Elijah "Pumpsie" Green (born October 27, 1933) was the first African American to play for the Boston Red Sox, the last major league team to integrate. He was used mostly as a pinch runner or day-off replacement for infielders Pete Runnels and Don Buddin and made his debut on July 21, 1959, pinch-running in a 2-1 loss against the White Sox. He was later traded to the Mets, and after retiring from baseball in 1965 he coached and taught math in Berkeley, California. Mr. Green now lives in El Cerrito, California.He is the older brother of Cornell Green, who was a defensive back for the Dallas Cowboys from 1962 to 1974.

Jayne Kennedy (October 27, 1951) won national acclaim as one of the first women to infiltrate the male-dominated world of sports announcing with a place on The NFL Today. She went on to be the only female to ever host the syndicated TV series Greatest Sports Legends. She received an Emmy Award for her coverage of the Rose Parade and was nominated for an Emmy for her coverage of the news feature on soldiers on the DMZ in South Korea for NBC’s Speak Up America in 1980. As an actress she won a 1982 NAACP Image Award for Outstanding Actress in a Motion Picture award for her performance as Julie Winters in the 1981 film Body and Soul co-starring alongside her then–husband Leon Isaac Kennedy.


On October 27, 1951, The National Negro Labor Council was formed in Cincinnati, Ohio. Delegates from around the country gathered to denounce racial discrimination in the workplace, segregation, and the slow pace at which the labor movement as a whole addressed these problems. The NNLC was branded a communist front by the U.S. Attorney General, investigated by the House Un-American Activities Committee, and dissolved in 1956 under mounting legal defense costs.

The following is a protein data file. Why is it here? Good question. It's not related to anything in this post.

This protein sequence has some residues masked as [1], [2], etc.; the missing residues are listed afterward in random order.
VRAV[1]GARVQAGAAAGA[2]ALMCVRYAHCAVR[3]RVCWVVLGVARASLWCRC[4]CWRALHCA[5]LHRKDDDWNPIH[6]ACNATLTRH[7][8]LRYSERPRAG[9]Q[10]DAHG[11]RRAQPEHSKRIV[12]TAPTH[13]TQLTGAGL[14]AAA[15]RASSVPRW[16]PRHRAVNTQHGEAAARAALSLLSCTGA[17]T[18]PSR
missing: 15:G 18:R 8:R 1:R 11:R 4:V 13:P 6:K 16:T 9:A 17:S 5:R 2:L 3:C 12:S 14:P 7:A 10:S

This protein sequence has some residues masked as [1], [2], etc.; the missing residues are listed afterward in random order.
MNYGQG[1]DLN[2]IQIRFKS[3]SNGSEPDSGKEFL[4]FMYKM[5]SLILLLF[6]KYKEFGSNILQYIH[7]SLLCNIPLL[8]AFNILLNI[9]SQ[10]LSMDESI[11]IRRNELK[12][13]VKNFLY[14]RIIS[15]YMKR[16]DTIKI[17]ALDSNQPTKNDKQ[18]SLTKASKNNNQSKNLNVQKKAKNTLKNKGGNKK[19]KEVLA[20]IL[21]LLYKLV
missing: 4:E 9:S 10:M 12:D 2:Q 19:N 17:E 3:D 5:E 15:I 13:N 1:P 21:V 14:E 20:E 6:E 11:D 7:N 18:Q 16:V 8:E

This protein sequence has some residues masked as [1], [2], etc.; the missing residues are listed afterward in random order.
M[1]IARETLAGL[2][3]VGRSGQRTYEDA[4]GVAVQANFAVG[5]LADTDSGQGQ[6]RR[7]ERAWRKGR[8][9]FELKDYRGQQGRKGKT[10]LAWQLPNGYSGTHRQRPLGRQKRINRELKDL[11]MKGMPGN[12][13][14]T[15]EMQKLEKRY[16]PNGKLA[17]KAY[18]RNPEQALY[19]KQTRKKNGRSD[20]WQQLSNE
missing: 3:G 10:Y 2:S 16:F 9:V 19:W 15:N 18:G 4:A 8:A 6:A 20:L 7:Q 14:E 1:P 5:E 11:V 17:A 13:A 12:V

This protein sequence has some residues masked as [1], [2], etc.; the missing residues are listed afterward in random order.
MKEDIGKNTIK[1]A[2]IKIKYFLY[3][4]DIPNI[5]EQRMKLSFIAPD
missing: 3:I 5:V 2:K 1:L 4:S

Photo Gallery

On October 27, 1891, the street letter drop mailbox with a hinged door that
closed to protect the mail was patented by Philip B. Downing.  (US Patent # 462,096).

Group photograph of African American school teacher with her
 students in front of their school building, 27 October 1904.

Dr. Martin Luther King is given a welcome home kiss by his wife Coretta, upon his return to Atlanta
 following his release from Reidsville State Prison on bond, on October 27, 1960. King's children,
Yolanda, 5, and Martin Luther III, 3, join the welcome celebration. (AP Photo) / Beaumont

October 27, 2010 James Wall passed away at age 92. He was a former vaudevillian who played Captain
Kangaroo’s neighbor “Mr. Baxter” on the children’s show and was a longtime stage manager for CBS News.

On October 27, 2012, Dr. John Carlos was inducted in the Texas A&M-Commerce
 Hall of Fame (formerly East Texas State University)

U.S. President Barack Obama talks with his daughter Malia Obama (L) as they
 walk from St John's Church to the White House after service October 27, 2013.


Floyd Patterson - Say Magazine October 27, 1955

Emmett Till Case - Jackson Mississippi Paper "Reports" Emmett Till's
Father Was Executed for Rape - Jet Magazine, October 27, 1955

October 27, 1986 - Newsweek Magazine: "A Day in The Life of America" - KKK Grandmother in Georgia.

Malcolm X, African American Revolutionary by Dennis D. Wainstock.
$35.00. Publisher: McFarland (October 27, 2008).